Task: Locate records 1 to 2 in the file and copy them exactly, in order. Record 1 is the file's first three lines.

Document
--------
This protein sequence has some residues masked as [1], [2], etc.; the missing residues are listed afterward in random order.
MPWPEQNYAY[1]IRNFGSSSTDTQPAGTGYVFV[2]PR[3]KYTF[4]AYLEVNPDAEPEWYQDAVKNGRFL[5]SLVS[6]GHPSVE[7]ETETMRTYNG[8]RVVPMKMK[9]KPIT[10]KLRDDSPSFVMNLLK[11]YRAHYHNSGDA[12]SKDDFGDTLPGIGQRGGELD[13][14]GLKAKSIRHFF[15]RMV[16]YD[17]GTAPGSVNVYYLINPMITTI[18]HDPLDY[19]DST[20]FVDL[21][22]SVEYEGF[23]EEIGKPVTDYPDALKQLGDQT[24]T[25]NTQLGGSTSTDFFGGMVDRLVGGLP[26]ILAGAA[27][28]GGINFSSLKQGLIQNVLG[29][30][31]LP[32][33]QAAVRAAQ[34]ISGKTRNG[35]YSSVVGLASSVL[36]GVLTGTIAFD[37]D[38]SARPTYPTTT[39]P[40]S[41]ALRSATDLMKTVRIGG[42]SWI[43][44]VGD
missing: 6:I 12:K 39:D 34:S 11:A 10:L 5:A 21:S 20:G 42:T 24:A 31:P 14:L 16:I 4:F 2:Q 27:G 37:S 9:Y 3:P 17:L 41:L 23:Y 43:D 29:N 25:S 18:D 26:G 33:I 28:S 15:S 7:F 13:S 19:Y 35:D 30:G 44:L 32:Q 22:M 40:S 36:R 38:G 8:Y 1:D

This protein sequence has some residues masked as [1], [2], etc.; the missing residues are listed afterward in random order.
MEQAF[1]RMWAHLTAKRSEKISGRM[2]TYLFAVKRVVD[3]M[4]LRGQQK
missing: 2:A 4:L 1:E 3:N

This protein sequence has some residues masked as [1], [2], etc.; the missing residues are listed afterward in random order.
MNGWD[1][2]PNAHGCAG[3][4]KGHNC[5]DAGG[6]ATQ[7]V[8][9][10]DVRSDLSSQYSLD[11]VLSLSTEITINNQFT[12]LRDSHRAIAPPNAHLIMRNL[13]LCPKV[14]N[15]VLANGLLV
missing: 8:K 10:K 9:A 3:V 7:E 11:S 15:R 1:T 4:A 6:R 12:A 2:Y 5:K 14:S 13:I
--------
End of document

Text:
This protein sequence has some residues masked as [1], [2], etc.; the missing residues are listed afterward in random order.
MPWPEQNYAY[1]IRNFGSSSTDTQPAGTGYVFV[2]PR[3]KYTF[4]AYLEVNPDAEPEWYQDAVKNGRFL[5]SLVS[6]GHPSVE[7]ETETMRTYNG[8]RVVPMKMK[9]KPIT[10]KLRDDSPSFVMNLLK[11]YRAHYHNSGDA[12]SKDDFGDTLPGIGQRGGELD[13][14]GLKAKSIRHFF[15]RMV[16]YD[17]GTAPGSVNVYYLINPMITTI[18]HDPLDY[19]DST[20]FVDL[21][22]SVEYEGF[23]EEIGKPVTDYPDALKQLGDQT[24]T[25]NTQLGGSTSTDFFGGMVDRLVGGLP[26]ILAGAA[27][28]GGINFSSLKQGLIQNVLG[29][30][31]LP[32][33]QAAVRAAQ[34]ISGKTRNG[35]YSSVVGLASSVL[36]GVLTGTIAFD[37]D[38]SARPTYPTTT[39]P[40]S[41]ALRSATDLMKTVRIGG[42]SWI[43][44]VGD
missing: 6:I 12:K 39:D 34:S 11:A 10:L 5:A 21:S 20:G 42:T 24:A 31:P 14:L 16:I 4:F 2:Q 27:G 37:S 9:Y 3:P 17:L 41:L 23:Y 43:D 29:N 25:S 18:D 26:G 33:I 28:S 15:S 7:F 13:S 19:Y 35:D 30:G 44:L 32:Q 22:M 40:S 36:R 38:G 8:Y 1:D

This protein sequence has some residues masked as [1], [2], etc.; the missing residues are listed afterward in random order.
MEQAF[1]RMWAHLTAKRSEKISGRM[2]TYLFAVKRVVD[3]M[4]LRGQQK
missing: 2:A 4:L 1:E 3:N